Saturday, August 14, 2021

Muscatel Sparkling Joy by 103-Year-Old Bodegas Reymos - First Wine Cooperative in Valencia, Spain #WorldWineTravel

Reymos Classic Moscato Sparkler is ideal for dessert pairing such as the Chinese moon cake ($13 at Costco) which is made of cooked egg yolks wrapped with sweetened lotus seed paste and is baked with a thin layer of pastry 

Valencia and Murcia are central eastern coastal regions in Spain, locating at the south of Catalonia and north of Andalucia. Cindy from Grape Experiences invites the #WorldWineTravel bloggers to explore the wines of Murcia and Valencia. I got to taste a low-alcohol sparkling wine made from Muscat of Alexandria, produced by the 103-Year-Old Bodegas Reymos - first wine cooperative in Valencia, and am pleased to add this semi-sweet fun sparkler to my late summer party wine list. Let's find out how Bodegas Reymos becomes the king of sparkling wines in Valencia, making award-winning and affordable wines year after year.

Bodegas Reymos, which was founded in 1918, was the first wine cooperative ("co-op") established in Valencia. It is also one of the oldest wine 
co-ops in Spain. Located in the Valencian town of Cheste, with an average altitude of 715 feet above the sea and well-drained soil conditions that are flood plains and alluvial fans, the proximity of its location to the Mediterrenean sea forms the ideal microclimate for Bodegas Reymos to grow the Muscat of Alexandria grape variety. 
Reymos Classic (SRP$9): Intense freshly harvested grape aromas on the nose, perfect acidity-residual sugar balance, low alcohol with an ABV 7.5% 
Out of its 4942 acres of vineyards and an average annual production of 42 million pounds of grapes, 90% of these grapes are Muscat of Alexandria, and the rest is a combination of Garnacha, Tempranillo, Merseguera, and Malvasia. Bodegas Reymos is one of the three co-op wineries, which partners with Anecoop Bodegas to produce and to export wines of various price ranges and varieties. Anecoop Bodegas was founded in 1986.
Bodegas Reymos at Cheste, Valencia (Photo Credit: VinosDOValencia)
So what is a wine co-op? A winemaking co-op is a group of vineyard owners working together to produce and sell wine to leverage the economy of scale. These owners become members, sell their grapes to the co-op who produces the wine and sells it to international and domestic markets. Using communal facilities and shared market efforts help spread out costs such as marketing and bottling. Co-ops are a big deal in winemaking in Spain, contributing to approximately 60% of the wine production in the country. 
Bodegas Reymos has a bottling plant with a capacity of 5,000 bottles per hour for still and sparkling wines (Photo Credit: VinosDOValencia)

Reymos Classic of D.O. Valencia is a sparkling wine made with the Charmat method. This is the simplest and most used method to capture fermentation carbonation, trapping the "bubbles" in a bulk way within the large stainless steel tanks. This is also the method used to produce Italian Procesco wines. Through Charmat, the base wine is made from the grape of choice, Muscat of Alexandria in the case of Reymos Classic. After adding a small amount of yeast and sugar, the yeast converts the sugar in the wine to CO2 and alcohol. The CO2 is trapped in these large tanks for secondary fermentation, ranging from one to six weeks. After the fermentation, the bulk wine is filtered to remove the dead yeast (lees). The winemakers may at that point add dosage - either liquor from still wines or sugar, to finetune the taste of the wines prior to bottling.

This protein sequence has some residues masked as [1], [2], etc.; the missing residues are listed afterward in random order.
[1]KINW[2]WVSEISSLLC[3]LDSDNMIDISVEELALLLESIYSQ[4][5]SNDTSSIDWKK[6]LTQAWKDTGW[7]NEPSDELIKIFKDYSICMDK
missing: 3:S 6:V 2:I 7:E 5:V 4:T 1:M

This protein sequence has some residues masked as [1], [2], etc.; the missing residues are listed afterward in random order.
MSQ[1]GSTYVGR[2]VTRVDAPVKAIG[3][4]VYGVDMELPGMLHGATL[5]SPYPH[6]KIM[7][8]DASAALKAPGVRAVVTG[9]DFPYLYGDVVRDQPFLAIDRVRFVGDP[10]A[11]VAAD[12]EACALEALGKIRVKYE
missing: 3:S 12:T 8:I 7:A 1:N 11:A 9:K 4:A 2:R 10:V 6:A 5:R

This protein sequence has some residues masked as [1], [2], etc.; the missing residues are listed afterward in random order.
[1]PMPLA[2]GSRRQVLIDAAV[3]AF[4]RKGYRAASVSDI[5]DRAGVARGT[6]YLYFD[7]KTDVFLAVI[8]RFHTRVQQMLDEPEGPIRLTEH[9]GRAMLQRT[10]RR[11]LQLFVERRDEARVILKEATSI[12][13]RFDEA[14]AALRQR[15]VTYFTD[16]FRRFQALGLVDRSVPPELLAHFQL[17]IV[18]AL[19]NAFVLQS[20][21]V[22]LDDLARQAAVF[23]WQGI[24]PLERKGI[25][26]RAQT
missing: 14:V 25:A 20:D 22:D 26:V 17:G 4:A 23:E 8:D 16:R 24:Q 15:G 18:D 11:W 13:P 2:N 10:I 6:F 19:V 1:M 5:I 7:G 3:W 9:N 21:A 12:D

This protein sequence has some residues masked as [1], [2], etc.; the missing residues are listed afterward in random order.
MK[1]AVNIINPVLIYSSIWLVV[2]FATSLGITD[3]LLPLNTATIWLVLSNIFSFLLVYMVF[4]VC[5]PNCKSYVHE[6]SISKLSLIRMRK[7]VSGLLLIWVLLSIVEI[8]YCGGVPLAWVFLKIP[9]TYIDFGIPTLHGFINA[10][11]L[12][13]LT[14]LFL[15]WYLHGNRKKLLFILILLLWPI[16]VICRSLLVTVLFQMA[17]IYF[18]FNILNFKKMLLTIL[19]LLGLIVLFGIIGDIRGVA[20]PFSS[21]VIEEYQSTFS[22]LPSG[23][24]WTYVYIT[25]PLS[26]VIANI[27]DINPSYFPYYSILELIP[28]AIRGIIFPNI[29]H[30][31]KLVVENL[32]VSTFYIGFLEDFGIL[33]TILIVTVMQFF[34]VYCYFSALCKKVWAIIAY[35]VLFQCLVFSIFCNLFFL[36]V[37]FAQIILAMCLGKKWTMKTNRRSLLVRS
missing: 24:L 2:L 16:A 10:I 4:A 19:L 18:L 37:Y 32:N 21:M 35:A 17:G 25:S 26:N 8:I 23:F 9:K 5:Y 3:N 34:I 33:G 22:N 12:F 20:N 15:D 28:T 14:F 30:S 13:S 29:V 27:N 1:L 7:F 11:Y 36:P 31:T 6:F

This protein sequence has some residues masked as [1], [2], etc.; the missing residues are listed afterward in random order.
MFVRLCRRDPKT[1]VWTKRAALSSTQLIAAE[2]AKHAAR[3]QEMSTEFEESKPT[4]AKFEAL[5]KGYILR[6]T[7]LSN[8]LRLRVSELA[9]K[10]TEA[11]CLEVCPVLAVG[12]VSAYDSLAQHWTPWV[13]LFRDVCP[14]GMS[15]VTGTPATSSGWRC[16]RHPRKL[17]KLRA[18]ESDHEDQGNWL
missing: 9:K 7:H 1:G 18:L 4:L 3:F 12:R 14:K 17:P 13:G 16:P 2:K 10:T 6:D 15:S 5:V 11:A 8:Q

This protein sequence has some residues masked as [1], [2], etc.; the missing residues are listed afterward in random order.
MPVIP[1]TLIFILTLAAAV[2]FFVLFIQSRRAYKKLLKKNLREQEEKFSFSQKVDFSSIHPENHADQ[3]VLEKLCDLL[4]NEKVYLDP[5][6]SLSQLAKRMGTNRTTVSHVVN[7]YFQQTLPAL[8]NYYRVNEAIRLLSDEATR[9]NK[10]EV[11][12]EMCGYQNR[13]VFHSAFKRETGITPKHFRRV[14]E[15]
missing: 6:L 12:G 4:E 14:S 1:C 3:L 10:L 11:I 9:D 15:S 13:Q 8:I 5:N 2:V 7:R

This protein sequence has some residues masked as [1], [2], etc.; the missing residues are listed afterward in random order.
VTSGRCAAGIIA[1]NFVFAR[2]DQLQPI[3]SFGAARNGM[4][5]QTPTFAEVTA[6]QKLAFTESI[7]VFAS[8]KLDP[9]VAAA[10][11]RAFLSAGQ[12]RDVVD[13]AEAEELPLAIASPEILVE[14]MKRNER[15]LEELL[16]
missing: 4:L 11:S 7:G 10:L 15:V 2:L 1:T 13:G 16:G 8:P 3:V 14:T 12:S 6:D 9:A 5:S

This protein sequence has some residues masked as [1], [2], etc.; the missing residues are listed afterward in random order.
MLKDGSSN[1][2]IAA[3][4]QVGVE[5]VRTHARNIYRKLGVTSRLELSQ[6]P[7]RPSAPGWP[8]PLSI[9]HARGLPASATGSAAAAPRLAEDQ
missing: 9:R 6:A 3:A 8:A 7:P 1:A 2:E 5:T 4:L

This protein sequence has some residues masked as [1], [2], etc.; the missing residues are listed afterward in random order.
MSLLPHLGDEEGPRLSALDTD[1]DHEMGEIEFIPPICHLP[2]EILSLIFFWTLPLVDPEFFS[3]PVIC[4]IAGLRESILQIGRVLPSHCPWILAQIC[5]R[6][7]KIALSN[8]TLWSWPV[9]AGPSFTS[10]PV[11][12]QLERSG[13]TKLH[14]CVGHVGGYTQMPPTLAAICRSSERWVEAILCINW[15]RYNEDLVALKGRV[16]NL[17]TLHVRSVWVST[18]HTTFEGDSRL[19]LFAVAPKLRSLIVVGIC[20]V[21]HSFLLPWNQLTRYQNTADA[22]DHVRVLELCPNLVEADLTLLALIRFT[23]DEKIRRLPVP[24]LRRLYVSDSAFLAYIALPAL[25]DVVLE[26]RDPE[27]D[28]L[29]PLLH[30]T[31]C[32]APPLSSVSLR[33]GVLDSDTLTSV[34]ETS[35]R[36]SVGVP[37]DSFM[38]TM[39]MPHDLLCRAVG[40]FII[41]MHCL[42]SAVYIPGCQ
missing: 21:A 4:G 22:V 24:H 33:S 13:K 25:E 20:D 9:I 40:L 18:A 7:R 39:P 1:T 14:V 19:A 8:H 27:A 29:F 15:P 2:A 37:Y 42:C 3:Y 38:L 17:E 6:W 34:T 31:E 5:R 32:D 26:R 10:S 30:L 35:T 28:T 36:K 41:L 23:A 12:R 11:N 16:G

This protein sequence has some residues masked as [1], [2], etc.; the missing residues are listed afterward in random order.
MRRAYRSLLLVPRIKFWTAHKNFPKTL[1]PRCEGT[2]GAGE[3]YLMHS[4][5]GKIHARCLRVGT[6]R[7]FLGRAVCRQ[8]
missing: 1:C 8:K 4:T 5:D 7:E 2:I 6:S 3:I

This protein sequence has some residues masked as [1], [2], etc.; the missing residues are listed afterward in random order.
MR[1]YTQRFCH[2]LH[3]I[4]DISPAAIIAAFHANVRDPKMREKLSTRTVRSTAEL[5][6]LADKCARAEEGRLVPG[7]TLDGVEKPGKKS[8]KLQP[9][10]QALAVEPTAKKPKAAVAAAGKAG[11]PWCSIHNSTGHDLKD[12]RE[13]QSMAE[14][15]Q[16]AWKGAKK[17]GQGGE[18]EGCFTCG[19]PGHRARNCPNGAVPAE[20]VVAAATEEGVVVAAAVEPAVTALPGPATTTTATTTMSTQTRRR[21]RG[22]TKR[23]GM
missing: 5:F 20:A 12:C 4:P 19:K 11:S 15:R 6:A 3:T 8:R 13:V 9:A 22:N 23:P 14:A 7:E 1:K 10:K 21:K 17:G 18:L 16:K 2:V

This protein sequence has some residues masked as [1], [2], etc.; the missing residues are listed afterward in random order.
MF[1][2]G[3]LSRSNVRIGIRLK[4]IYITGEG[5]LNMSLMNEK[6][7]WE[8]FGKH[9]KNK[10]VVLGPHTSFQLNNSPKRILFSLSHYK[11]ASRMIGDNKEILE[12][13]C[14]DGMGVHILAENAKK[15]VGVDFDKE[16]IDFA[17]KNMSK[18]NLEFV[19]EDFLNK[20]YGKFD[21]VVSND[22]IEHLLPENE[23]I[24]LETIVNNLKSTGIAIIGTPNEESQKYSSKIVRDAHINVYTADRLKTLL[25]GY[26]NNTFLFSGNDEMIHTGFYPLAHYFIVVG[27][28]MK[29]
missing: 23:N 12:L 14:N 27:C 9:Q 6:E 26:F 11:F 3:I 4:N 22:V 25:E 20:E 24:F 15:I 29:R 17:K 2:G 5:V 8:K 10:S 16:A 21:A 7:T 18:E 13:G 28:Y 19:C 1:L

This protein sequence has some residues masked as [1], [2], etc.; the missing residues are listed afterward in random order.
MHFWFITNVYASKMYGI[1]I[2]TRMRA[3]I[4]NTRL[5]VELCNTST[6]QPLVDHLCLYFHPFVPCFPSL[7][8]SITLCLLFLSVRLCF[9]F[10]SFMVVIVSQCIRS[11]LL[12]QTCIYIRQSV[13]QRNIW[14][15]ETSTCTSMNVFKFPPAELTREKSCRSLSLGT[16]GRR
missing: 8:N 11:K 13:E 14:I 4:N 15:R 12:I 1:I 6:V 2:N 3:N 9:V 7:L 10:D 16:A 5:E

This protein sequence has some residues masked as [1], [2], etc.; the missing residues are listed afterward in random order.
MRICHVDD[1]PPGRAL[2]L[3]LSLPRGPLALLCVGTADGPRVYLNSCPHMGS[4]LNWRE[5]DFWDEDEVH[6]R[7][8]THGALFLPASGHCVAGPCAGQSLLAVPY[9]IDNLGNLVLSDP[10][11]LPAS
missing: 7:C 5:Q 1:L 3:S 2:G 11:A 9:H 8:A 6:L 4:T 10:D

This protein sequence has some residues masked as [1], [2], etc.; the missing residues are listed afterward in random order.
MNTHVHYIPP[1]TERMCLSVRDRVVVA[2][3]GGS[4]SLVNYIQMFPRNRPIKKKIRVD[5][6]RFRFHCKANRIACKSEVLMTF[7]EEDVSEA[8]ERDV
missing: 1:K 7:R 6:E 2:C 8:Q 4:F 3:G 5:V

Photo Credit: GoodPairDays

Check out the blog post of other #WorldWineTravel bloggers and see what wines they choose for this wine adventure in Spain: 
  • Monastrell from Murcia and Valencia Paired with Lamb-Beef Burgers and El Taberno from Gwendolyn Alley at Wine Predator......Gwendolyn Alley
  • Getting to Know the Grape Known in Spain as Monastrell from Linda Whipple at My Full Wine Glass.
  • Rosados from Jumilla from Susannah Gold on Avvinare.
  • Valencia Inspires My First Paella from Jeff Burrows at Food Wine Click!
  • Light up the Grill and Open that Bottle of Jumilla Wine from Wendy Klik at A Day in the Life on the Farm.
  • To Valencia with Sobrasada, Other Spanish Nibbles, and Enrique Mendoza Alicante La Tremenda Monastrell 2018 from Camilla Mann at Culinary Adventures with Camilla.
  • Muscatel Sparkling Joy by 100-Year-Old Bodegas Reymos – First Wine Cooperative in Valencia, Spain from Pinny Tam at Chinese Food & Wine Pairings.
  • Coca am Recapte and Chopo Jumilla Monastrell Rose on a Summer’s Day by Terri Steffes at Our Good Life
  • On Monastrell, Three Wines from D.O. Jumilla and Foods for Pairing by Cindy Rynning at Grape Experiences.


  1. Interesting to learn about the co-ops and the Charmat method. Great learning with you today.

    1. I got a refresher course on the Charmat method myself too.

  2. So did you actually taste the wine yet? Nice description but I don't think I saw what you thought?

    1. I took this wine to an impromptu party and tasted it a little bit there. No picture taken there as I was distracted by the food, other wines and conversations. Thank god I took a couple pictures of the bottle prior to the party. Otherwise there would be no post this week.

  3. Sounds like a fun sip Pinny! It's been too long since I've had moon cake!

  4. Interesting read! Didn't know that co-ops account for 60% of wine production in Spain.